Tribals Victims of ‘Systemic Exploitation’, Must Get Stake in Development: PM

Observing that tribal communities are victims of “systemic exploitation”, Prime Minister Manmohan Singh has said that the involvement of tribal communities in development process was “highly important”, urging state governments to give a “healing touch” to them.

“The states should endeavour to give a healing touch to the tribal communities. Their integration in the development processes is highly important. But this should not become a means of exploitation or be at the cost of their unique identity and their culture,” Manmohan Singh said.

He gave the statements while inaugurating two-day conference of Chief Ministers, State Ministers of Tribal Affairs, Social Welfare and Forest Departments on Implementation of the Forest Right Act 2006 and tribal development and welfare programmes in New Delhi.

Singh urged the Chief Ministers and their colleagues to leave no stone unturned to ensure effective implementation of the Act and expeditious distribution of title deeds well within the given timeframe.

The prime minister said that the distribution of titles is but an important and necessary first step and that the Act recognises the symbiotic relationship between the forest and the forest dweller.

The Act attempts to deal holistically with the issue in terms not only of the recognition of rights but of livelihood opportunities and environmental protection and conservation. If implemented in its true spirit, this Act will provide significant multipliers in the processes of economic development in some of our critical habitats, he said.

“Those whose lives are dependent on the forests should be made essential partners in the processes of natural resource planning, conservation and protection. It is in this context, I would like to emphasise the importance of implementing in letter and in spirit the Panchayat Extension to Scheduled Areas known as PESA Act.”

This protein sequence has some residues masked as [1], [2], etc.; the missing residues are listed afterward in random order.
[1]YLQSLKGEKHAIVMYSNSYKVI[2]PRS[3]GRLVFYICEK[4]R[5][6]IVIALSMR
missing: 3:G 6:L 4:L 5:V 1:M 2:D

Singh said that there had been a systemic failure in giving the tribals a stake in the modern economic processes that inexorably intrude into their living spaces.

“The alienation built over decades is now taking a dangerous turn in some parts of our country. The systematic exploitation and social and economic abuse of our tribal communities can no longer be tolerated. But the fact is that no sustained activity is possible under the shadow of the gun. Nor have those who claim to speak for the tribals offered an alternate economic or social path that is viable. The cult of violence will only bring greater misery to the common people. We have to counter this threat with determination. While violence cannot be tolerated, the tribals must be the primary beneficiaries of the development process. We have to win the battle for their hearts and their mouths,” the Prime Minister said.

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